Capitol Perspectives: Kicking the can down the road

The Missouri House Chamber
The Missouri House Chamber during the 2nd Extraordinary Session in November 2020. (Photo by Tim Bommel/House Communications)

The Missouri House refusal to fund voter-approved Medicaid expansion reminded me of a long Missouri legislative tactic of “kicking the can down the road” involving state funding for Medicaid.

The Federal Medicaid program requires a state to provide matching funds to be eligible for the much larger chunk of federal funds.

Yet for more years than I can remember, the annual budget approved by Missouri’s legislature often failed to fully fund the estimated Medicaid funding requirement for the budget year.

Instead, the General Assembly simply kicked the can into the subsequent calendar year for lawmakers to pass a “supplemental” budget to cover the Medicaid shortfall.

Because the supplemental budget gets less news coverage, it generates less attention to the growing Medicaid budget, making the legislature’s larger “welfare” budget less obvious.

Medicaid, part of Pres. Lyndon Johnson’s 1965 “Great Society” agenda, provides health care coverage for the lower income if states kick in a smaller match. It effectively makes Medicaid a joint federal-state partnership.

In 2014, under the Affordable Care Act of the Obama administration, eligibility was expanded to adults with incomes effectively up to 138 percent of the federal poverty level.

But, Missouri’s Republican legislature refused to appropriate the required matching state funds for the expanded coverage.

That led to the 2020 state constitutional amendment approved by Missouri voters that those who meet the new federal Medicaid qualifications “shall receive coverage.”

The amendment also requires the Social Services Department to “take all actions necessary” to implement Medicaid expansion and submit a plan to the feds.

In fact, as I write this column, the Social Services Department is preparing plans for implementation.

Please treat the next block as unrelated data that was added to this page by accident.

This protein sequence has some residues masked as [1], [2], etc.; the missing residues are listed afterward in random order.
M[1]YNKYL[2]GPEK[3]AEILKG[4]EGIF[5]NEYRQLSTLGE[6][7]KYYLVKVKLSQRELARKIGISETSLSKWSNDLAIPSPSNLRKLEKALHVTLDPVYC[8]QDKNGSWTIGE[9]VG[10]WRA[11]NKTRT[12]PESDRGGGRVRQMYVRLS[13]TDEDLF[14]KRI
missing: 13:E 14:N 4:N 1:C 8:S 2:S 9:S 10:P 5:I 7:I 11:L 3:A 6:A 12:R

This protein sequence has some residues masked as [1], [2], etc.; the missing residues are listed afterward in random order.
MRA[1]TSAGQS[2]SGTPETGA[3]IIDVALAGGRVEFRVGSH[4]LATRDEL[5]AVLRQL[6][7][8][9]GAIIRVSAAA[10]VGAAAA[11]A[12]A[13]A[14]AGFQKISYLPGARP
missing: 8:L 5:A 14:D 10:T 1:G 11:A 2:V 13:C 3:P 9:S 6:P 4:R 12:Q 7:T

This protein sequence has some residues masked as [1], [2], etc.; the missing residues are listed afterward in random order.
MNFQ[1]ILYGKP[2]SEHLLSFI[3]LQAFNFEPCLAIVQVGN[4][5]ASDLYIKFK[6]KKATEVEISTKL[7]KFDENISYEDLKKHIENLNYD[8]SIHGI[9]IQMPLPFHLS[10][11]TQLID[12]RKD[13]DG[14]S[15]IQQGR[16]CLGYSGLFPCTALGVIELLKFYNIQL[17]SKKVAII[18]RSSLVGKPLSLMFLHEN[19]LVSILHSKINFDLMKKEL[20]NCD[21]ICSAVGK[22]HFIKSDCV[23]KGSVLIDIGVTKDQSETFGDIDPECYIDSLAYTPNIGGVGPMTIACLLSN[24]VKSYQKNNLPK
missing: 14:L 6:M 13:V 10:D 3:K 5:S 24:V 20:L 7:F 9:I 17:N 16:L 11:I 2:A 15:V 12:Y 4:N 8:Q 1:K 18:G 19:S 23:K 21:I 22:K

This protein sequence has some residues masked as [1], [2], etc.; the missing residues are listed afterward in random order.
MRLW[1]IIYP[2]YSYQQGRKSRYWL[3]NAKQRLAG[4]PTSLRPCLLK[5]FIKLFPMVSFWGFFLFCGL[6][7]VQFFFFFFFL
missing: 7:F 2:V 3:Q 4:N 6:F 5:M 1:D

That language strikes me as establishing a “legal entitlement” under the U.S. Constitution’s 14th Amendment.

That “equal protection” amendment prohibits a state from denying “to any person within its jurisdiction the equal protection of the laws.”

Various court decisions have held the amendment requires that when a right or service is established by law, no state can deny those services to those who meet the qualifications.

Missouri has a long history with this issue. In 1935, the U.S. Supreme Court held the state could not deny admission to state law school to a Black.

Beginning in 1980, the 14th Amendment was cited in court orders requiring desegregation of Missouri schools, regardless of the costs.

But for the Medicaid expansion requirement, the House-passed version of the budget for the next budget year that begins July 1 provides not one penny of the state money that would be required for Medicaid expansion.

A fascinating aspect is that Medicaid expansion might not cost the state a penny.

The American Rescue Plan Act approved by Congress this year lowers how much a state must contribute to match existing Medicaid coverage if the state implements Medicaid expansion.

The private Missouri Budget Project estimates that law could lower how much Missouri must contribute for existing Medicaid coverage by more than $1 billion over a two year period.

That saving is far higher than the estimated state cost for Medicaid expansion of about $130 million per year.

In other words, if the Missouri Budget Project is correct — and I think they are — Missouri could enjoy a huge profit from the feds by implementing Medicaid expansion.

On the other side, some Republican legislators have argued rejecting the expanded federal support is an act of financial discipline for the growing debt of the federal government.

But if the legislature does not take advantage of those extra funds, it likely kicks the can down the road to the courts.

One issue would be whether the 14th Amendment requires the state to fund Medicaid expansion.

Another issue could be whether such a requirement violates a state constitutional prohibition on a ballot initiative from appropriating funds.

A state appeals court upheld the ballot issue. But the state Supreme Court refused to hear the case.